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I want to make precipitation data analysis for the Latvian territory. I only have meteorological stations and reanalysis data. My data from meteorological stations are in the format:

year  month  day    time      station1 station2 station3
2013    1     1    03.00        0                 0.1
2013    1     1    06.00        0.1               0.2
2013    1     1    15.00        0       0.1         0
2013    1     1    18.00        0.2     0         0.3
2013    1     2     03.00        0                 0.4
                  ...  

I also have a file with coordinates for meteorological stations. And data from reanalysis is in format

> head(data)
  longitude latitude   time value
1     -27.0      -27 990555     0
2     -25.5      -27 990555     0
3     -24.0      -27 990555     0
4     -22.5      -27 990555     0
5     -21.0      -27 990555     0
6     -19.5      -27 990555     0

Edited: My main questions are: 1) What can tell me if these data are similar, should I look their summary and compare, or it is better to use some tests. Could you advice methods how to compare different data. 2) If there are missing values, should I just get them out and then analyse data?
3) Maybe someone can advice some tutorial with R code? Can someone tell me how to decode time values from format like 990555 (I need formula or function for R)?

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closed as unclear what you're asking by Semidiurnal Simon, Peter Jansson, blunders, BHF, arkaia May 28 '14 at 13:17

Please clarify your specific problem or add additional details to highlight exactly what you need. As it's currently written, it’s hard to tell exactly what you're asking. See the How to Ask page for help clarifying this question. If this question can be reworded to fit the rules in the help center, please edit the question.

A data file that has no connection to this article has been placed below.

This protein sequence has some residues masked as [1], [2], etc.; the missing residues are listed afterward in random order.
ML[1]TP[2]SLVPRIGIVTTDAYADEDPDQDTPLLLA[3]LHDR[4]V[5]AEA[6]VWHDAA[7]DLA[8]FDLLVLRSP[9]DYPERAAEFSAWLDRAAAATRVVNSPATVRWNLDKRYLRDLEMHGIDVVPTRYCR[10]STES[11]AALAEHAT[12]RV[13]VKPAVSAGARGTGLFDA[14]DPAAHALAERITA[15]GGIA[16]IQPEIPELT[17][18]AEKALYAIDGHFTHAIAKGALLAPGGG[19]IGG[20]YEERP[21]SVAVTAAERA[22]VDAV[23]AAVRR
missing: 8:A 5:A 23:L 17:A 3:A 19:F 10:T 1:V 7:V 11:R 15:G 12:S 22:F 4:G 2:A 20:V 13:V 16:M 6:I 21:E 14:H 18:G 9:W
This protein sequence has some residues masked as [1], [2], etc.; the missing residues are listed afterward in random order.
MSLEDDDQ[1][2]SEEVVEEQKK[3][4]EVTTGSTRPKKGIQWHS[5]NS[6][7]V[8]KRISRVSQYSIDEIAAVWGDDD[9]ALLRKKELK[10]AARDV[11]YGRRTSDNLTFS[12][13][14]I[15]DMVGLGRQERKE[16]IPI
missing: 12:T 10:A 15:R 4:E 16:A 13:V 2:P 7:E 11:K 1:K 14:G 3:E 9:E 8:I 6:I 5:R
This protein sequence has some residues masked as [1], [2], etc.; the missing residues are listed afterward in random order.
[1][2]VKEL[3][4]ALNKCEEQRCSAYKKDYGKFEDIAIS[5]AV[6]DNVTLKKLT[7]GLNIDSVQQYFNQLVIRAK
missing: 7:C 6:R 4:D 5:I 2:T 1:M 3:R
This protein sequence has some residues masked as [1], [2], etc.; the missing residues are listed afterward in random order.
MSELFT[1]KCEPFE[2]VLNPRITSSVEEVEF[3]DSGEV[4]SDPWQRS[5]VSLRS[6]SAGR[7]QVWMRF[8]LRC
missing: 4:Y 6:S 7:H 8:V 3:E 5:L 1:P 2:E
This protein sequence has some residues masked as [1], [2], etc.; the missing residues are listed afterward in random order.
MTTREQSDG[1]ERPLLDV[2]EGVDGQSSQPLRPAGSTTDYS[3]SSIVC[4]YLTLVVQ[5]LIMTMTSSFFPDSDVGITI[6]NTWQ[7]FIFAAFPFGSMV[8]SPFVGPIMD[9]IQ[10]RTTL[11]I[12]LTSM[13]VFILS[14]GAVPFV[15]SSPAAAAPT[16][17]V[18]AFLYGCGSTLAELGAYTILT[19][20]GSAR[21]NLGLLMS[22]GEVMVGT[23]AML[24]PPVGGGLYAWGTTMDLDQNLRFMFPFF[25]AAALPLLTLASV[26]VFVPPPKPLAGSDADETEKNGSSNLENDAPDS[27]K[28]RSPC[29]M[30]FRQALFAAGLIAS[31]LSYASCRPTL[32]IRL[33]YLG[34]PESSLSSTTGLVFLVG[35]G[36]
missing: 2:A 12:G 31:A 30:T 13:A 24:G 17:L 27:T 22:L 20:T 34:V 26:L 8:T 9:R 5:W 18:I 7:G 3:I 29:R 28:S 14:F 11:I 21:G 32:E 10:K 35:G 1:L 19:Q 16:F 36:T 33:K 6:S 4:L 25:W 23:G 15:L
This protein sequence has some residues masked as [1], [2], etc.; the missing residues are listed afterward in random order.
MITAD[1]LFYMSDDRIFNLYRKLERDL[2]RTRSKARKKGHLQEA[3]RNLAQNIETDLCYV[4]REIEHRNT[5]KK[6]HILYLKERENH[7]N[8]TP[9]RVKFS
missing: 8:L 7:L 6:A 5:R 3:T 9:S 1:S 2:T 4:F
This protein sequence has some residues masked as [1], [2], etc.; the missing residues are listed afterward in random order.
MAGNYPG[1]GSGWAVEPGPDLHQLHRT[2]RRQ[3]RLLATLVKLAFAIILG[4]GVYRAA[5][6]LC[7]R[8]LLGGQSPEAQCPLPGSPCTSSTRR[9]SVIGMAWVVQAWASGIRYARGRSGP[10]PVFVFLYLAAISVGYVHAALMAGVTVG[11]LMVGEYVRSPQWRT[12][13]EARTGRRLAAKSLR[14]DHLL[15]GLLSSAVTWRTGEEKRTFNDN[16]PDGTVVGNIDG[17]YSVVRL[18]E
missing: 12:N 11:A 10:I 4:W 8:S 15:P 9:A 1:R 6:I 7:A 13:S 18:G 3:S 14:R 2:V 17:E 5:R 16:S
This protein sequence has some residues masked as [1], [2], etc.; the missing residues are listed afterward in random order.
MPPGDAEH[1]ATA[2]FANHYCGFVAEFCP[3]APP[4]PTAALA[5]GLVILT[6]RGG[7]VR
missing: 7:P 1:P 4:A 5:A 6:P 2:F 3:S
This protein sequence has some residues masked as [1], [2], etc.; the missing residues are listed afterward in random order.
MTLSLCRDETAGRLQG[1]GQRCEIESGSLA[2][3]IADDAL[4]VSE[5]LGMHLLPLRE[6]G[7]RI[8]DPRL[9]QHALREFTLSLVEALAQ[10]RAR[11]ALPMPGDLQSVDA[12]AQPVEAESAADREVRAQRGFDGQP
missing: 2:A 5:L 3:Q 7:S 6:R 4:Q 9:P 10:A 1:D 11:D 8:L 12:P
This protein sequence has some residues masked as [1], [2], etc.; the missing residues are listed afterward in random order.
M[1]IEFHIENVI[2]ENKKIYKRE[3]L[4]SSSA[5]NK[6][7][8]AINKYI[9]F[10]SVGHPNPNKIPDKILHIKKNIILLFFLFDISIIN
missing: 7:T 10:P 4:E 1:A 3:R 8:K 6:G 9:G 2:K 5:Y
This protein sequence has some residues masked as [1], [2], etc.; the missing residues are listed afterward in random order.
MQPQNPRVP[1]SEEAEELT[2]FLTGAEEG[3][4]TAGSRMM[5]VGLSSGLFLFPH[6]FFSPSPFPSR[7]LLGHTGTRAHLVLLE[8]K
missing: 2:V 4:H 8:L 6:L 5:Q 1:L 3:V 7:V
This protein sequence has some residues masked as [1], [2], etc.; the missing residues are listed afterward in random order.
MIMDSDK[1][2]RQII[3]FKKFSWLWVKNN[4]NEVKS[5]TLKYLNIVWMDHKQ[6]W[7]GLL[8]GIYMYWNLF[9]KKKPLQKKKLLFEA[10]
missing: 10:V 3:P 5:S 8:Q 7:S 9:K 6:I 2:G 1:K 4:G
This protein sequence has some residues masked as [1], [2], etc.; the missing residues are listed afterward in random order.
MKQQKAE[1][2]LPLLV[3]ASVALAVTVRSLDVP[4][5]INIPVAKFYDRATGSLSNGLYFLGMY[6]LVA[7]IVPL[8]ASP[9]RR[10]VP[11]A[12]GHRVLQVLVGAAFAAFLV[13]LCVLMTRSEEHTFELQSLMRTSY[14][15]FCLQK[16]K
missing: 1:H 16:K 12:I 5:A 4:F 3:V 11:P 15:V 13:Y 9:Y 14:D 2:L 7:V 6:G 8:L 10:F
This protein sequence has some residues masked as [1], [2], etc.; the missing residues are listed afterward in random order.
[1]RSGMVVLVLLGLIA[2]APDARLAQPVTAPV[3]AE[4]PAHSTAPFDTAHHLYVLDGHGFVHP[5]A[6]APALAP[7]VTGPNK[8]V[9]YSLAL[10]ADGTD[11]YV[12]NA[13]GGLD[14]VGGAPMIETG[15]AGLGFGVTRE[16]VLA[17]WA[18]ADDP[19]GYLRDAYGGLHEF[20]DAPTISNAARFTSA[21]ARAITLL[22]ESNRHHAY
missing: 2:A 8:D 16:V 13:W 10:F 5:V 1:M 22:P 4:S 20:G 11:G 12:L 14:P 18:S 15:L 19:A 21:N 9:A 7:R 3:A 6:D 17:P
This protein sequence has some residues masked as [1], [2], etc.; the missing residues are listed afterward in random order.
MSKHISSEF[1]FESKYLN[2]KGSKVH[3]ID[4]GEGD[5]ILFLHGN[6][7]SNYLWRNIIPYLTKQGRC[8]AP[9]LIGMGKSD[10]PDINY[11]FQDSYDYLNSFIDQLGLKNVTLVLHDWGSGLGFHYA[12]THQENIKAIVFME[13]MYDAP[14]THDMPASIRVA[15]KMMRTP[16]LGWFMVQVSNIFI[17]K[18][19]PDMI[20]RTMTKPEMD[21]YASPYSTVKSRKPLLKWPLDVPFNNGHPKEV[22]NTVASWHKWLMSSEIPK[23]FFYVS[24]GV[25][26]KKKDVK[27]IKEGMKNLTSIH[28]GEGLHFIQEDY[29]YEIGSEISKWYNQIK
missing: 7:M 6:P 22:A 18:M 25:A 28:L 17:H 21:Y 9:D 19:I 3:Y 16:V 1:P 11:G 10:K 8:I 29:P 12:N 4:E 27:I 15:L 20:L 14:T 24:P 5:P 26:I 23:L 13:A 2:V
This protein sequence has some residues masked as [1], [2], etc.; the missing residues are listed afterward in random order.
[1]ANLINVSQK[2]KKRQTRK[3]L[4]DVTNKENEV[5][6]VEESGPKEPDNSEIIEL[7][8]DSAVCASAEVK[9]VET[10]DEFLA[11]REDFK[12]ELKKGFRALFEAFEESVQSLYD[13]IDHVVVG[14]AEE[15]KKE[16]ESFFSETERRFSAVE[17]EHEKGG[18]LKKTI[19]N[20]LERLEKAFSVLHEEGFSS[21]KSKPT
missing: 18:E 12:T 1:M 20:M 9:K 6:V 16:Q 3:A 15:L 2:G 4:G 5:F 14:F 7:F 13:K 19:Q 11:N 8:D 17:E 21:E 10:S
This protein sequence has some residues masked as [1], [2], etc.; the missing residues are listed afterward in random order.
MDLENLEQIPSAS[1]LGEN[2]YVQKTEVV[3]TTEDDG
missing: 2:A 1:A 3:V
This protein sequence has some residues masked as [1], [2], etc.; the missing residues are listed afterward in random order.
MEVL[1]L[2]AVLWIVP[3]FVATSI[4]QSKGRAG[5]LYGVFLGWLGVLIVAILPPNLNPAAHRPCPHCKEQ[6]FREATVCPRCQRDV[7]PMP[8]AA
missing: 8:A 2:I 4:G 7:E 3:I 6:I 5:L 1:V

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    $\begingroup$ Unclear what you're asking - we need to know what you actually want to do with this data; what you want to find out. voting to close, but perhaps you could add some more detail and see if it gets reopened? $\endgroup$ – Semidiurnal Simon May 27 '14 at 12:50
  • $\begingroup$ Hi Student, thanks for the revisions and clarification. Now that I can see what you're asking, I think that you might be better off asking the first half on statistics.SE, and for the second half doing some searching (I think Stackoverflow would want to see some more research before helping) $\endgroup$ – Semidiurnal Simon May 29 '14 at 8:52
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  • Date/timestamps are tricky to convert without further information; are the values you show days (unlikely, if 990555 is your date/time value), hours, seconds? See if you can figure out the system used (either by knowing which date your timestamp is supposed to represent, or looking at the step sizes for the data); this will generally give you an idea of what is being represented, and how to convert to an actual date.
  • Coordinate and long/lat are basically the same thing, only built up from decimals or hours/minutes (e.g. 0.5 representing 30 minutes). Conversion can be found http://transition.fcc.gov/mb/audio/bickel/DDDMMSS-decimal.html, for instance. Mind that other coordinate systems are also possible, which will make the conversion different; again, this is important to figure out before you can convert your data.
  • Comparison options will depend on: 1) whether your data corresponds (do you have measurements on the same date/time, as well as the same location?), 2) what you are interested in.
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  • $\begingroup$ Thank you for help! My data is representing "hour since 1900-01-01 00:00:00" $\endgroup$ – Student May 27 '14 at 9:15
  • $\begingroup$ In that case, for example: 990555/24 = 41273.125 days since 1-1-1900. You can calculate the actual date from that manually (keep in mind to account for leap years, which may be quite troublesome). Another way is to enter your "number of days since 1900" in excel and converting the cells containing these values from a number to a date/time format, which will do the conversion for you (in this case resulting in 30-12-2012 3:00). $\endgroup$ – Pytrik May 27 '14 at 17:42
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    $\begingroup$ @Student: Here's a way to make sure your computations are correct, using Wolframm: "1-1-1900 + 990555 hours" = Jan 1, 2013; this assumes Wolframm is correct, which I'm pretty sure they are, though you could always find another source too. $\endgroup$ – blunders May 27 '14 at 22:44
  • $\begingroup$ Blunders, your answer is correct. But how you got it? Can you write a formula? $\endgroup$ – Student May 28 '14 at 15:46
  • $\begingroup$ @Student To stay in R you can use this snippet as.POSIXct(990555*3600, origin="1900-01-01 00:00:00"). The standard to represent time in R and in most modern languages is POSIX and in this standard time is represented in seconds not hours, hence the multiplication by 3600. $\endgroup$ – plannapus Jun 16 '14 at 8:32

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